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Reading Between the Lines

Reading Between the Lines: Perspectives on Foreign Language Literacy

Copyright Date: 2003
Published by: Yale University Press
Pages: 192
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  • Book Info
    Reading Between the Lines
    Book Description:

    This book presents a collection of new and stimulating approaches to reading in a foreign language. The contributors to the volume all place reading at the heart of learning a foreign language and entering a foreign culture, and they consider issues and methods of language education from such diverse perspectives as cognitive theory, applied linguistics, technology as hermeneutic, history, literary theory, and cross-cultural analysis.The contributors-teachers of French, German, Greek, Japanese, and Spanish-call for language teachers and theorists to refocus on the importance of reading skills. Emphasizing the process of reading as analyzing and understanding another culture, they document various practical methods, including the use of computer technology for enhancing language learning and fostering cross-cultural understanding.

    eISBN: 978-0-300-13083-6
    Subjects: Linguistics

Table of Contents

  1. Front Matter
    (pp. i-vi)
  2. Table of Contents
    (pp. vii-viii)
  3. Preface
    (pp. ix-x)
  4. Introduction
    (pp. 1-8)

    Between the lines. . . The titular metaphor of this book has an admittedly Zen-like or postmodern character. It suggests presence by absence, meaning where nothing is written, a third or higher dimension hidden from the view of those who inhabit Flatland. At the same time, it is a simple and common metaphor that affirms that every text is more than the sum of its parts, that every text means more than the linear assembly of its individual words, their dictionary definitions, their morphology or structure, and their syntactic relations with other words. A text does more than realize...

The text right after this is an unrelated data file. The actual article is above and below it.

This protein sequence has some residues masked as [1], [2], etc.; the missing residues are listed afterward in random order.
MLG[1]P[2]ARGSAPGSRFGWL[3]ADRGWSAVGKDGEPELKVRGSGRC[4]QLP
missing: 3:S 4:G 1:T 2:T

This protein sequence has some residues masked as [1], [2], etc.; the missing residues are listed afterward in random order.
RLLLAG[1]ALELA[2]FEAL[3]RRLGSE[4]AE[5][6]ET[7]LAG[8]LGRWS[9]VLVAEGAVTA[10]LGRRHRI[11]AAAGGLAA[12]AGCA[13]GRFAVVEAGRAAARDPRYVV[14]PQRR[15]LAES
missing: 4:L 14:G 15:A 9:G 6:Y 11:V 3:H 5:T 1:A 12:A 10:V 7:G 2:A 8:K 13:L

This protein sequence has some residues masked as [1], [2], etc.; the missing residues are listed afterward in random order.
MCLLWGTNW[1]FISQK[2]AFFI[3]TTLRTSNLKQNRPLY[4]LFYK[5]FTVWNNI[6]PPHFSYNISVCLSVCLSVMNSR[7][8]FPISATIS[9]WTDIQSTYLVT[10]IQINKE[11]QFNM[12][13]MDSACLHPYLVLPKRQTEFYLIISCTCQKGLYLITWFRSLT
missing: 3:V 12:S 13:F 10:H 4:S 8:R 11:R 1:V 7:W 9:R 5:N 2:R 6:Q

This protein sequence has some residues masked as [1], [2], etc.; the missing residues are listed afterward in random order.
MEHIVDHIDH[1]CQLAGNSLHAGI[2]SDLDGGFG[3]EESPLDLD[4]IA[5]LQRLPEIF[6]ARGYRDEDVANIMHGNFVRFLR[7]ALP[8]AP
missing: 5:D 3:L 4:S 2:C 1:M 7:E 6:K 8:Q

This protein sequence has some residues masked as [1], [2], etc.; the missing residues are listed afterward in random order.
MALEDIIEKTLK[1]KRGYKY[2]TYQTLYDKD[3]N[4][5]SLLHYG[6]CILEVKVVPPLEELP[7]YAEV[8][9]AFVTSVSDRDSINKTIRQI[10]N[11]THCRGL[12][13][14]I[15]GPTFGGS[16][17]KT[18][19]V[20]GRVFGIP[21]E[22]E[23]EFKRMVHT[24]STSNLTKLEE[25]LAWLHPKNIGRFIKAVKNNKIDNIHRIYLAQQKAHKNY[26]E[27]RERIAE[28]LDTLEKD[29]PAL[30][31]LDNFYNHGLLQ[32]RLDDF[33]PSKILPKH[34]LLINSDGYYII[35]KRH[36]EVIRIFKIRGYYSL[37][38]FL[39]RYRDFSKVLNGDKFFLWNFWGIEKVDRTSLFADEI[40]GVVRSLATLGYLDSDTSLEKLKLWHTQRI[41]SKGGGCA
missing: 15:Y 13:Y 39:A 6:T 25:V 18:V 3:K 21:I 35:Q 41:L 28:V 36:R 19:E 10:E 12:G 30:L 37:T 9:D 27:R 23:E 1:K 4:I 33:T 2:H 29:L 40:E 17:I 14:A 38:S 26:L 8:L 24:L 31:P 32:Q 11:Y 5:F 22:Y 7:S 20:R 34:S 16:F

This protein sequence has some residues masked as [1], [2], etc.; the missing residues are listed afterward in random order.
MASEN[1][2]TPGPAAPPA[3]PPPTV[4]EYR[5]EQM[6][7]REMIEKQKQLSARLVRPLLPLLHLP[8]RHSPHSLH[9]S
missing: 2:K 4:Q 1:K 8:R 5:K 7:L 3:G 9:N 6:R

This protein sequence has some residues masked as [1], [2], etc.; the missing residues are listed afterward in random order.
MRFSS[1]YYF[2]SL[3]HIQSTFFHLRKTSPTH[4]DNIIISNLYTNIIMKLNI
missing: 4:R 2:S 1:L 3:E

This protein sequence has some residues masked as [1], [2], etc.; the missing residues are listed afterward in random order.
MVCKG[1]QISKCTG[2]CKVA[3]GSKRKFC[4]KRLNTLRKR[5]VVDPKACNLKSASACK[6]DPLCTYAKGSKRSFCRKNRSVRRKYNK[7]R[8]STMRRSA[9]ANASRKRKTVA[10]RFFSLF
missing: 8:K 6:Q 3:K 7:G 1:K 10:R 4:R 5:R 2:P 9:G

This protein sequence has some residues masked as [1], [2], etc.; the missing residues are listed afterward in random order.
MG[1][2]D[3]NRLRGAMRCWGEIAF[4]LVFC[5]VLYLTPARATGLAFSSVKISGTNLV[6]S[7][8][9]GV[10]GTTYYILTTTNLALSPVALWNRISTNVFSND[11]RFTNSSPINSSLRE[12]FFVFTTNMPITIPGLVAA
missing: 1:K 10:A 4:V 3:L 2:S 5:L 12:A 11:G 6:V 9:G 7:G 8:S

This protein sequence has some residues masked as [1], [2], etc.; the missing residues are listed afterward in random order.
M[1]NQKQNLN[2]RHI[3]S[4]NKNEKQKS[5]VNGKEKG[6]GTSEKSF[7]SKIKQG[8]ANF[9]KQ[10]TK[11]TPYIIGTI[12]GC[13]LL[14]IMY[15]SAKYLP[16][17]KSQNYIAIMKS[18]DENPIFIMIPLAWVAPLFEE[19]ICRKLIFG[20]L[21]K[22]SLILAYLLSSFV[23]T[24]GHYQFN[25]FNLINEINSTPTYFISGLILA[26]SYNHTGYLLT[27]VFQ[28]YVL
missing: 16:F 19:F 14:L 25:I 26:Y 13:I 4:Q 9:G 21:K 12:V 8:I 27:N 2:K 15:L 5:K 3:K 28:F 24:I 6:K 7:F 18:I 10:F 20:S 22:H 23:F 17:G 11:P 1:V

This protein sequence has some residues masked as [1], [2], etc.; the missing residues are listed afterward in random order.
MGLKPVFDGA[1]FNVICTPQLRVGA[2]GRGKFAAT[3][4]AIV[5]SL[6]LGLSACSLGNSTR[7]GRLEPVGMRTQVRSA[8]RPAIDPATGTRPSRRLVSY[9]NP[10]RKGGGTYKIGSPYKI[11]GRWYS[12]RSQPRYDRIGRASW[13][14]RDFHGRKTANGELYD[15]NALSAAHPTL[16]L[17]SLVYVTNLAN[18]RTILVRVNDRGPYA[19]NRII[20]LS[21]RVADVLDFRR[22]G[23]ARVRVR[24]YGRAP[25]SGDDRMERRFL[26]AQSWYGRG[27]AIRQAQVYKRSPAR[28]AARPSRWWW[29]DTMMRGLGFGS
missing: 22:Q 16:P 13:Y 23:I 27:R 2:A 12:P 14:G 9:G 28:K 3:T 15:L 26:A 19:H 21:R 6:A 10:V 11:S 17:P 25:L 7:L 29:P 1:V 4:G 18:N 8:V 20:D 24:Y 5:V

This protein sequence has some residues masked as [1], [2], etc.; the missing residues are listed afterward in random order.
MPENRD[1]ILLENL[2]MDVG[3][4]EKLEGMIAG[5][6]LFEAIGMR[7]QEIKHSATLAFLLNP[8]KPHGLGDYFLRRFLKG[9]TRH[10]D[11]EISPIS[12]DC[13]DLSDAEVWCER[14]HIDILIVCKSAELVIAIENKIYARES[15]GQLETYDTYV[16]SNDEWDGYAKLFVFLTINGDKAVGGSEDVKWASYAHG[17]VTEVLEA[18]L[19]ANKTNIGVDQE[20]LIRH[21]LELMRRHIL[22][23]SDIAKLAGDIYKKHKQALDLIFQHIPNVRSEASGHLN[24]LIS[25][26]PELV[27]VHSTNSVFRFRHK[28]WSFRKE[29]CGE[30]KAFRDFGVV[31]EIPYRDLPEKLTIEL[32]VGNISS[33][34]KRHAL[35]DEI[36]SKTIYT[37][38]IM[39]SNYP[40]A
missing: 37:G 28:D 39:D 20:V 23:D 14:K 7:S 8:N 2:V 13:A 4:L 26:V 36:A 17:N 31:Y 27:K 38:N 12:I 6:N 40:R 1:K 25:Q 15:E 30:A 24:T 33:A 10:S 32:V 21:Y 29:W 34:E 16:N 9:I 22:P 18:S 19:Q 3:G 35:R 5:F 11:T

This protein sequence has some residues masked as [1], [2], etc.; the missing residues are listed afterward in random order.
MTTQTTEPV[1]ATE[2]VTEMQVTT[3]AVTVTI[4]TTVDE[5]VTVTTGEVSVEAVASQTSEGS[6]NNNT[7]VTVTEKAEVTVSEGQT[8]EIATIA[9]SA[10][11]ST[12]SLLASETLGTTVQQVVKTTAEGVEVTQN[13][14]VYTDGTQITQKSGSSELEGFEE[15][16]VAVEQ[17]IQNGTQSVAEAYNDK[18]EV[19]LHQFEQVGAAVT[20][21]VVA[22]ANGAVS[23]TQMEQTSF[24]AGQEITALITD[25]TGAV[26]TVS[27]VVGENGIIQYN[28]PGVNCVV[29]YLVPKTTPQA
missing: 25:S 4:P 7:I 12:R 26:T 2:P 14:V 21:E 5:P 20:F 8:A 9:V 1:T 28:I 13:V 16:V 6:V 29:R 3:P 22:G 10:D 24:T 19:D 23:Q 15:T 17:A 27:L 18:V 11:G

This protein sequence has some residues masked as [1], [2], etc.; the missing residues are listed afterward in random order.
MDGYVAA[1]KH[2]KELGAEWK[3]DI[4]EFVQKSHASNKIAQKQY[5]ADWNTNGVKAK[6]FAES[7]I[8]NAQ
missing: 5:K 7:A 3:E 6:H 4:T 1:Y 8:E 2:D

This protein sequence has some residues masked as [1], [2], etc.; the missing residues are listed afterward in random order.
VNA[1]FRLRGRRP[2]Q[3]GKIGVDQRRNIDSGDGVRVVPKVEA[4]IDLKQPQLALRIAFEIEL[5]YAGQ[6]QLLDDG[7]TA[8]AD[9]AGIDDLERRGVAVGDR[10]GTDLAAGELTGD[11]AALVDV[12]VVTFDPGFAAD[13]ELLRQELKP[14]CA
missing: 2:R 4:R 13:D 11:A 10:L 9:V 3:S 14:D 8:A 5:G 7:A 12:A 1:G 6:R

5. 1 Reading Cultures and Education
    (pp. 9-23)

    In this essay I wish to invite reflection on reading or, more precisely, on reading culture. As a cultural historian and a classicist, I naturally want to ground my thoughts historically, and I propose to do so by means of contrapuntal sketches from the reading culture of classical antiquity. Indeed the reader will have to grant me some indulgence in rooting this set of reflections so particularly in my own deepest scholarly interest, which is the reading culture of the ancient Greeks. But I hope to convince you, first, that consideration of the “otherness” of an ancient reading culture can...

  6. 2 Literacy and Cognition
    (pp. 24-39)

    Fifty thousand years ago, more or less, during the Upper Paleolithic Age, our ancestors began the most spectacular advance in human history. Before then, we were a negligible group of large mammals. Afterward, we were supreme.